First Line Friday: Wolf Signs
Catch up with the wolfies! Wolf Signs is available once again today!
6450 calories stared up at Robyn.
She adjusted the lid on the apple box, closing it tightly over the cheesecake and the rest of her food supplies. Her gaze drifted over the gear spread all over her apartment. Her pack, her skis—all of it assembled for the annual trip with her brother to Granite Lake cabin.
A rush of anxiety and disappointment filled her as Tad made his announcement.
“I’m sorry, sis, but I have to take this request. Flying the climbing and research team to Mount Logan could end up being a regular booking. They’ll be working in Kluane National Park for the next five years, and if I can get on as their main pilot I’ll be set.” Tad slipped a loose strand of hair behind her ear. “I hate to cancel the trip on you.”
Robyn paced a few steps away before facing him, her hands flowing smoothly as she spoke in American Sign Language. “I understand. You need to take the job. I’m still going to Granite Lake.”
“No way. You can’t go by yourself.”
“But that’s different, Robyn.”
“Don’t be a jerk. I don’t have a penis so I can’t go backcountry alone?”
Tad raised a brow. “It’s not the lack of plumbing, sis, and you know it. I seldom go bush alone, and if I do meet anyone, it’s not a big deal. I’m male, I’m strong and I’m not deaf. How do you plan to talk with strangers?”
She threw a pillow at him before lifting her hands to sign. “I’ll take some notepads. What are the chances of meeting anyone at Granite this time of year? We always go in February because no one else does. I’m packed, the food is packed, and I’ve got time off work from the bakery. You even booked a helicopter ride for me with your buddy Shaun. I’ve never gotten to fly in before.
“And wait a minute, what’s with that little dig saying you’re strong? Last time I checked, I out-skied, out-wrestled and out-gambled your sorry butt, big brother. Don’t give me that as an excuse.”
Tad narrowed his gaze. “Stop being stubborn.”
“What? Waste all those years of training? You told me once to stand up for myself and do what I need to do, in spite of not being able to hear. Are you saying that doesn’t apply anymore?”
“Of course not—”
“Good, because I’d hate to call you a hypocrite.” Annoyance aside, she really needed him to understand. “I need to go to Granite. I need to get out of the city for a while. I’ll be a good little girl and take the satellite phone along. I can check in with you Tuesday.”
Tad ran a hand through his hair before collapsing on the couch in resignation. “Fine, you win. But if you need anything you call me, or you call Shaun and he’ll fly you home. Understand? You don’t have to do the ski out if you don’t want.”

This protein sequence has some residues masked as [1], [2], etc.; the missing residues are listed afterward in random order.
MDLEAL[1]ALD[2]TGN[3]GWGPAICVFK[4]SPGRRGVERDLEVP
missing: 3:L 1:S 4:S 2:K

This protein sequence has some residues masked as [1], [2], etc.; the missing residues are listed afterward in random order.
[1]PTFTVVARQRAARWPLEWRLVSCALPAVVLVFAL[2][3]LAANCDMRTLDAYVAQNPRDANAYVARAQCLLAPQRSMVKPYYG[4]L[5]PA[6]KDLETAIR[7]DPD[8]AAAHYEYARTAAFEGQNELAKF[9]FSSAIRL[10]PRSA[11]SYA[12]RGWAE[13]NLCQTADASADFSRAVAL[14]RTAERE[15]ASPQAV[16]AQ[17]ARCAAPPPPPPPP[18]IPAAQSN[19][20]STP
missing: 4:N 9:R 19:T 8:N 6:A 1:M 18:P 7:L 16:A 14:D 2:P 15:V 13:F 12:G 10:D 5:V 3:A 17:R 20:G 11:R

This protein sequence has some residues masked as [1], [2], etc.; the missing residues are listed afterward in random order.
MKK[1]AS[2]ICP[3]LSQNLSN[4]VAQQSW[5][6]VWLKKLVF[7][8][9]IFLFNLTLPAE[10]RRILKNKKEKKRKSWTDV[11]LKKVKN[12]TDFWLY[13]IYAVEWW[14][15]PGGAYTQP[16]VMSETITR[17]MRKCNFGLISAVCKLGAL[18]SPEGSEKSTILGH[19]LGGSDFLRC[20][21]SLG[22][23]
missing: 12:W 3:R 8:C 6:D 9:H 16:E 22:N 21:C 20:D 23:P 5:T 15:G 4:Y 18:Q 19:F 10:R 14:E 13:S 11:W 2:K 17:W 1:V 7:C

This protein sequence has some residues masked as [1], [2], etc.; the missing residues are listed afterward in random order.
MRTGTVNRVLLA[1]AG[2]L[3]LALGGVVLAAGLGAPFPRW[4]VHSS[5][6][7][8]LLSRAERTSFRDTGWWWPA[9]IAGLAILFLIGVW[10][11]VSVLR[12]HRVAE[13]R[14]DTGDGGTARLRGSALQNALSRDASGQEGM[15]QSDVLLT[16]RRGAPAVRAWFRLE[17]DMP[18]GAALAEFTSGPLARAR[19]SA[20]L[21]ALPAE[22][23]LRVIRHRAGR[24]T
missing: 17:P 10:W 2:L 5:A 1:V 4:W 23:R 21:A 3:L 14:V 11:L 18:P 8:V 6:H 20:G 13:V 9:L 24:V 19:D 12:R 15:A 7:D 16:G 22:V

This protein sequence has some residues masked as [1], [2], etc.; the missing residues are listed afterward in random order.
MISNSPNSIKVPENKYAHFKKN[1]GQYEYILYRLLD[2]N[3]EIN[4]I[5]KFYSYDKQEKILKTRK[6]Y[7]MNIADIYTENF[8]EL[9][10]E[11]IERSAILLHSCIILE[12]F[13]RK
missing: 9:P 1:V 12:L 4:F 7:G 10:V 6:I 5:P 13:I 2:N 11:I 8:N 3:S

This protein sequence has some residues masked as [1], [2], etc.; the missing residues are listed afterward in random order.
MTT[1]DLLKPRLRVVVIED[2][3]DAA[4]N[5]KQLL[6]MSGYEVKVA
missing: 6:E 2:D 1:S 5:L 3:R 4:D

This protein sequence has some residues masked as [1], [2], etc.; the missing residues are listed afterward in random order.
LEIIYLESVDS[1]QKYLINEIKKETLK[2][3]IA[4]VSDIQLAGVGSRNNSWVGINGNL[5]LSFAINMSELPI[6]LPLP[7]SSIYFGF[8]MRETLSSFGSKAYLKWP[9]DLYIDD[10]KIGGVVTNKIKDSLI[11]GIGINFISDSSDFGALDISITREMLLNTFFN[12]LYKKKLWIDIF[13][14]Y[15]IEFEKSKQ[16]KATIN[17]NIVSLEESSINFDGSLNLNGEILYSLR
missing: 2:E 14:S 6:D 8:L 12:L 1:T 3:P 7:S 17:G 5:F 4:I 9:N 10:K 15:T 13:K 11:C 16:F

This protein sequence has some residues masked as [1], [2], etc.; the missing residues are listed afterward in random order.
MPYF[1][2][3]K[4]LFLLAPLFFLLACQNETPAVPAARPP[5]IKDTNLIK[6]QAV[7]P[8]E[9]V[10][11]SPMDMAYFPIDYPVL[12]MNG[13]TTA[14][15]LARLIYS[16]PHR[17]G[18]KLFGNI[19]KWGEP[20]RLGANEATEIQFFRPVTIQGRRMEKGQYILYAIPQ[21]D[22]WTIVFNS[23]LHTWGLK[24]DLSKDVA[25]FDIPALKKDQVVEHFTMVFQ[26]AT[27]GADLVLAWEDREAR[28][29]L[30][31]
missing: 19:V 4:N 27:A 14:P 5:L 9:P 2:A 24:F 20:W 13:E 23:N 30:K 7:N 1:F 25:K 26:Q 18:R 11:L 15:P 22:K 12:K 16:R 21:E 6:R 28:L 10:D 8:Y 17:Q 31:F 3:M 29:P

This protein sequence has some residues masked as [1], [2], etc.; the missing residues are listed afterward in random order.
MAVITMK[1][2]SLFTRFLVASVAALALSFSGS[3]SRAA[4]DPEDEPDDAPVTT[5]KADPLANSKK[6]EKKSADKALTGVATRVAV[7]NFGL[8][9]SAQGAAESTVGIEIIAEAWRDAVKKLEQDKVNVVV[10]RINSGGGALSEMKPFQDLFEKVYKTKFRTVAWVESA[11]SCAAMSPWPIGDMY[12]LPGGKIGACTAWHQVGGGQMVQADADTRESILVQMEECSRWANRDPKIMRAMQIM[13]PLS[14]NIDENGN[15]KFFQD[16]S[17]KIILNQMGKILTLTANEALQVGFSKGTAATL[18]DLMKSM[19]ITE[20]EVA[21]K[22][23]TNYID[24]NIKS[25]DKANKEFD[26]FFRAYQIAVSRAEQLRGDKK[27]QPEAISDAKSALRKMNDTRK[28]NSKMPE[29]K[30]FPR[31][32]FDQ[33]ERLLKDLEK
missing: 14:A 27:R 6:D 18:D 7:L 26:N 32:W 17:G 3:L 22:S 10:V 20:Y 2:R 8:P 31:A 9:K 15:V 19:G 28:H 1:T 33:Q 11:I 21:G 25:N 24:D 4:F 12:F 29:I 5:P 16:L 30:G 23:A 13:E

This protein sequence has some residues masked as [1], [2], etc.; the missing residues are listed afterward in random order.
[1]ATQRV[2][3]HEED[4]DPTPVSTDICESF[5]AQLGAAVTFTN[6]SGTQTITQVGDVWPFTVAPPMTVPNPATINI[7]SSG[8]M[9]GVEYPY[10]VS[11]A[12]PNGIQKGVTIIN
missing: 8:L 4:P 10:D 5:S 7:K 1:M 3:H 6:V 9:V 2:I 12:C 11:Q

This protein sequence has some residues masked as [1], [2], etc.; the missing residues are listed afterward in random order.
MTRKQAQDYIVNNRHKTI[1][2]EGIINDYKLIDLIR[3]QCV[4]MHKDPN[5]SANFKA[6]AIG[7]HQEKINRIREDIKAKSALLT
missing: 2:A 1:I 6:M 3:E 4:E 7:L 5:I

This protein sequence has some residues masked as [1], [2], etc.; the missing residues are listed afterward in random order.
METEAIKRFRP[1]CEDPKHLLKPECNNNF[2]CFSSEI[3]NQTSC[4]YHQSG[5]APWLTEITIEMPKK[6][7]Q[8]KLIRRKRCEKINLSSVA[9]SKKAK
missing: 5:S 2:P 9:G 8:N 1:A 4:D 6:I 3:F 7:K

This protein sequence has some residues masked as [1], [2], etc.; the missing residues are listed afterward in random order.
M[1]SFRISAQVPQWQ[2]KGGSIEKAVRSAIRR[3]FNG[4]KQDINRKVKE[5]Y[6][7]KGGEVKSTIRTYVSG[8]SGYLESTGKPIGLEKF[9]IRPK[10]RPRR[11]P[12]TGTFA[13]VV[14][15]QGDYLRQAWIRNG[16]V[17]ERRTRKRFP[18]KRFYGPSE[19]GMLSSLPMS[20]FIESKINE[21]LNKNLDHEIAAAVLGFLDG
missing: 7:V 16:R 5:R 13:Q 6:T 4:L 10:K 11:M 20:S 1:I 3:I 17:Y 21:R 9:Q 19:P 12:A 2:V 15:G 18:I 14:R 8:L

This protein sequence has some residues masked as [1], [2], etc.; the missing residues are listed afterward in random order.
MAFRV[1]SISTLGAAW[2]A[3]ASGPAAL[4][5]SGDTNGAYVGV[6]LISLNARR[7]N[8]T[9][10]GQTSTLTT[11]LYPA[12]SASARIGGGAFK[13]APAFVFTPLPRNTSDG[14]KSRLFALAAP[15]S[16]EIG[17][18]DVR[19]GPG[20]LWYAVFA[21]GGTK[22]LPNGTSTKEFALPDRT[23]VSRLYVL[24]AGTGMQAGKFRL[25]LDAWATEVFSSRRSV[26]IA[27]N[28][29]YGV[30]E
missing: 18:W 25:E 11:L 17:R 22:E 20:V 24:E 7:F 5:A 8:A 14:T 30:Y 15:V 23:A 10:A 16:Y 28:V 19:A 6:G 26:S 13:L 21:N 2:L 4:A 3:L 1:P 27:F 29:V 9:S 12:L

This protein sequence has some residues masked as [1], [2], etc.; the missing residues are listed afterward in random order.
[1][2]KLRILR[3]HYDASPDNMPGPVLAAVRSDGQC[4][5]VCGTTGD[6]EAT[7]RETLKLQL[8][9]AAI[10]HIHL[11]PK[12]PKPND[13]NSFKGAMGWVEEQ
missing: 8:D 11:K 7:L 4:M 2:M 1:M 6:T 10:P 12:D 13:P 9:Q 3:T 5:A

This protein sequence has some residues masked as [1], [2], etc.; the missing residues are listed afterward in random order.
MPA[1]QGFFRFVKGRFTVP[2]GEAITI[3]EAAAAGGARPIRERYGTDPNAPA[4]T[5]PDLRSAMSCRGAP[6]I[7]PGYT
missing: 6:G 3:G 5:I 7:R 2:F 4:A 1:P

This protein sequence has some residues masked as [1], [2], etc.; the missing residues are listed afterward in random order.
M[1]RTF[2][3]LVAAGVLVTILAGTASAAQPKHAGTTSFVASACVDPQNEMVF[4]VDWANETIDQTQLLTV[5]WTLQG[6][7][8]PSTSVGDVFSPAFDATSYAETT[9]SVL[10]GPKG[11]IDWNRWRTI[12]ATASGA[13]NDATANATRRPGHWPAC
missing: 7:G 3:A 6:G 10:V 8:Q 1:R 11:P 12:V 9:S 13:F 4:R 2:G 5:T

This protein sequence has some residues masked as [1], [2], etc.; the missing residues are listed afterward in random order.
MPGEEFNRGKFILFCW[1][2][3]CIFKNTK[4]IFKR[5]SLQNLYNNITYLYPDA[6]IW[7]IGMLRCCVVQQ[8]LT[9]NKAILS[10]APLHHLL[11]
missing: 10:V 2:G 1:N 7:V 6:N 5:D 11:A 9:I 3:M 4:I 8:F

Robyn caught a glimpse of herself in the hall mirror. Shades of brown reflected back. Shoulder-length brown hair, big brown eyes with golden flecks, skin that showed her First Nations heritage.
She’d lived her whole life in the Yukon, and her solid body was more than capable of doing the ten-mile ski. She’d been completing it with the family since she was nine years old. Tad had skied the route with her and knew she loved every minute of the trip.
She counted to twenty.
“Tad, are you looking for pain? Because I can kick your butt if you need it.”
He blinked in shock. “What did I say?”
Robyn stomped up and glared in his face. Tad was her brother through adoption, and he and his parents were all darker in colouring than her. His short black hair stood in ragged spikes from his manhandling, and his dark eyes stared back with confusion.
She needed to make this clear, though. She signed, hands moving with great energy as she emphasized her points. “I like the ski across the lake. I like going to the Granite Lake cabin. I’m thrilled you got me the helicopter ride, but only because I want to take the ice auger to leave at the cabin.”
“Don’t expect me to be some kind of baby because you can’t go with me this time.”
Tad grabbed her hands and pulled her in for a hug. He let her step back so she could read his lips. “I was out of line.”
“Sorry. Hell, you’ve got a temper on you. Glad you didn’t throw anything hard at me this time.”
“I thought about it but my ice axe is already packed.” She turned to tuck away a few more items, then grabbed her backpack and placed it beside the door.
He tugged on her arm to get her attention. “You need some space, don’t you? You seem really tense.”
Robyn returned to her skis. She fiddled with the bindings before glancing back at Tad. “Yeah. Feels like the walls are closing in. I’ll be okay if I can get some time away from the city.”
“There’s something…” Tad hesitated, looking everywhere around the room except at her. He opened and closed his mouth a couple of times before shaking his head. “Never mind.”
She sighed heavily. “Not again. You do this at least once a year. Whatever deep, dark secret you have, I wish you’d spit it out. Or stop bringing it up, because you just get me curious. Are you gay?”
Tad sat back on his heels, his jaw dropping open. “Robyn!”
“Well, you seem to turn twenty shades of red every time you start this, I thought maybe it had to do with sex. I don’t care if you are gay, you know. There’s this great guy down at the bakery—”
“Thanks, but I’m not gay. It’s nothing. Do you have your bear spray?”
She blew her bangs off her face with a sudden snort and pointed to the pocket of her ski overalls. “Stupidest thing I’ve ever carried. I’ve never seen a bear, not once in all our trips.”
“Someday you might be glad you have it, sis.”
“But I could carry at least five more chocolate bars. That reminds me, you do realize if I gain weight this trip it’s all your fault.”
“We packed an entire Mocha Chocolate Cheesecake to eat this week. Now I’m going to have to suffer through and eat the whole damn thing myself.” She licked her lips and grinned.